[gst-devel] [RFC] Encoding and Profiles

Edward Hervey edward.hervey at collabora.co.uk
Mon Oct 19 18:53:41 CEST 2009

Hi all,

  I have been working lately on researching ways to make the whole
encoding experience better and more streamlined for applications using
GStreamer, and have come up with a proposal.

  You will find the proposal below, and attached to the mail the
research and proposed C API.

  Comments and feedback are most welcome


 A. Problems
 B. Goals
 1. EncodeBin
 2. Encoding Profile System
 3. Helper Library for Profiles

A. Problems this proposal attempts to solve

* Duplication of pipeline code for gstreamer-based applications
  wishing to encode and or mux streams, leading to subtle differences
  and inconsistencies accross those applications.

* No unified system for describing encoding targets for applications
  in a user-friendly way.

* No unified system for creating encoding targets for applications,
  resulting in duplication of code accross all applications,
  differences and inconsistencies that come with that duplication,
  and applications hardcoding element names and settings resulting in
  poor portability.

B. Goals

1. Convenience encoding element

  Create a convenience GstBin for encoding and muxing several streams,
  hereafter called 'EncodeBin'.

  This element will only contain one single property, which is a

2. Define a encoding profile system

2. Encoding profile helper library

  Create a helper library to:
  * create EncodeBin instances based on profiles, and
  * help applications to create/load/save/browse those profiles.

1. EncodeBin

1.1 Proposed API

  EncodeBin is a GstBin subclass.

  It implements the GstTagSetter interface, by which it will proxy the
  calls to the muxer.

  Only two introspectable property (i.e. usable without extra API):
  * A GstEncodingProfile*
  * The name of the profile to use

  When a profile is selected, encodebin will:
  * Add REQUEST sinkpads for all the GstStreamProfile
  * Create the muxer and expose the source pad

  Whenever a request pad is created, encodebin will:
  * Create the chain of elements for that pad
  * Ghost the sink pad
  * Return that ghost pad

  This allows reducing the code to the minimum for applications
  wishing to encode a source for a given profile:


  encbin = gst_element_factory_make("encodebin, NULL);
  g_object_set (encbin, "profile", "N900/H264 HQ", NULL);
  gst_element_link (encbin, filesink);


  vsrcpad = gst_element_get_src_pad(source, "src1");
  vsinkpad = gst_element_get_request_pad (encbin, "video_%d");
  gst_pad_link(vsrcpad, vsinkpad);


1.2 Explanation of the Various stages in EncodeBin

  This describes the various stages which can happen in order to end
  up with a multiplexed stream that can then be stored or streamed.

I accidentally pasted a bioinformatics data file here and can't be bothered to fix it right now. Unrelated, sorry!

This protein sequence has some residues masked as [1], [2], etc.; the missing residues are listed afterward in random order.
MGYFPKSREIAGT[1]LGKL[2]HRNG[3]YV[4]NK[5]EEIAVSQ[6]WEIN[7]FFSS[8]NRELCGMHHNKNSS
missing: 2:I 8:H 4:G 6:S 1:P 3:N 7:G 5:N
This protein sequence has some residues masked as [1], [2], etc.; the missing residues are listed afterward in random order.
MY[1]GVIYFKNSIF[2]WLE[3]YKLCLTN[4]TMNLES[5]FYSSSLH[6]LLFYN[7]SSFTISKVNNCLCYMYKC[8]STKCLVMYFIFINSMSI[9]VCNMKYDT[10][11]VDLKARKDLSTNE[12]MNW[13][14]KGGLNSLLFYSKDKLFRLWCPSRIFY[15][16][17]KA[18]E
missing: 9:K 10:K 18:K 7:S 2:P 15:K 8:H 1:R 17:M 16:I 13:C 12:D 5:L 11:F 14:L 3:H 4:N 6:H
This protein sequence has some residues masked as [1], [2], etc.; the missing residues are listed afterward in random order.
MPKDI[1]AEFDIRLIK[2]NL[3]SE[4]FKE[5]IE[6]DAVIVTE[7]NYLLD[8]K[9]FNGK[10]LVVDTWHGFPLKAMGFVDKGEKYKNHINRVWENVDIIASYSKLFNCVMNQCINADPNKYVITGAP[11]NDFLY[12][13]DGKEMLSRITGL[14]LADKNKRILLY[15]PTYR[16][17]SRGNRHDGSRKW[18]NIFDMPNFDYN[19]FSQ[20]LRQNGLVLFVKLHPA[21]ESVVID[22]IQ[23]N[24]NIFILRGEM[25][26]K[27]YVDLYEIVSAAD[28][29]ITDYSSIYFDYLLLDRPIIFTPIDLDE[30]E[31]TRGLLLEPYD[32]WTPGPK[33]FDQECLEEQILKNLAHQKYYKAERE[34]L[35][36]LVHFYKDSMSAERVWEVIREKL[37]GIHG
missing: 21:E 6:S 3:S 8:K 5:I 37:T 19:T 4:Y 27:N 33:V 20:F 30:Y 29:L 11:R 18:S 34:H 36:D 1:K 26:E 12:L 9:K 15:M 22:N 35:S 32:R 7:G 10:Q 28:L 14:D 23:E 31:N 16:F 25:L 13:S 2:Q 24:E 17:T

1.2.1 Incoming streams

  The streams fed to EncodeBin can be of various types:

  * Video
   * Uncompressed (but maybe subsampled)
   * Compressed
  * Audio
   * Uncompressed (audio/x-raw-{int|float})
   * Compressed
  * Timed text
  * Private streams

1.2.2 Steps involved for raw video encoding

(0) Incoming Stream

(1) Transform raw video feed (optional)

 Here we modify the various fundamental properties of a raw video
 stream to be compatible with the intersection of:
  * The encoder GstCaps and
  * The specified "Stream Restriction" of the profile/target

 The fundamental properties that can be modified are:
  * width/height
    This is done with a video scaler.
    The DAR (Display Aspect Ratio) MUST be respected.
    If needed, black borders can be added to comply with the target DAR.
  * framerate
  * format/colorspace/depth
    All of this is done with a colorspace converter

(2) Actual encoding (optional for raw streams)

 An encoder (with some optional settings) is used.

(3) Muxing

 A muxer (with some optional settings) is used.

(4) Outgoing encoded and muxed stream

1.2.3 Steps involved for raw audio encoding

 This is roughly the same as for raw video, expect for (1)

(1) Transform raw audo feed (optional)

 We modify the various fundamental properties of a raw audio stream to
 be compatible with the intersection of:
  * The encoder GstCaps and
  * The specified "Stream Restriction" of the profile/target

 The fundamental properties that can be modifier are:
 * Number of channels
 * Type of raw audio (integer or floating point)
 * Depth (number of bits required to encode one sample)

1.2.4 Steps involved for encoded audio/video streams

 Steps (1) and (2) are replaced by a parser if a parser is available
 for the given format.

1.2.5 Steps involved for other streams

 Other streams will just be forwarded as-is to the muxer, provided the
 muxer accepts the stream type.


2. Encoding Profile System

 This work is based on:
 * The existing GstPreset system for elements [0]
 * The gnome-media GConf audio profile system [1]
 * The investigation done into device profiles by Arista and
 Transmageddon [2 and 3]

2.2 Terminology

* Encoding Target Category
  A Target Category is a classification of devices/systems/use-cases
  for encoding.

  Such a classification is required in order for:
  * Applications with a very-specific use-case to limit the number of
    profiles they can offer the user. A screencasting application has
    no use with the online services targets for example.